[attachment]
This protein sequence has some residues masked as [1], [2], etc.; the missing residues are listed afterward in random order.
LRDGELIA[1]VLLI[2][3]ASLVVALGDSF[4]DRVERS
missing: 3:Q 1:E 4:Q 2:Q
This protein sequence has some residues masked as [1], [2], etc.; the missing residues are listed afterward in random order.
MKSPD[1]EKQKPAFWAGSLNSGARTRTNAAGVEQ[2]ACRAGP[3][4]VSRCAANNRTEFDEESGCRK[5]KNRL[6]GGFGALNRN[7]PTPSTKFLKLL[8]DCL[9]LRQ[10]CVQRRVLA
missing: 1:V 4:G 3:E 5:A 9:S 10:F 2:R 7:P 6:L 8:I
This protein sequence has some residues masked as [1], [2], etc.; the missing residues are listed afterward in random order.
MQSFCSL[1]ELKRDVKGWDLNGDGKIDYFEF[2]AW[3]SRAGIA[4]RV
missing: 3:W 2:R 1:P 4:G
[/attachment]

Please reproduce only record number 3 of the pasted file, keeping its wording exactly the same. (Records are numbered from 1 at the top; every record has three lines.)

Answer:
This protein sequence has some residues masked as [1], [2], etc.; the missing residues are listed afterward in random order.
MQSFCSL[1]ELKRDVKGWDLNGDGKIDYFEF[2]AW[3]SRAGIA[4]RV
missing: 3:W 2:R 1:P 4:G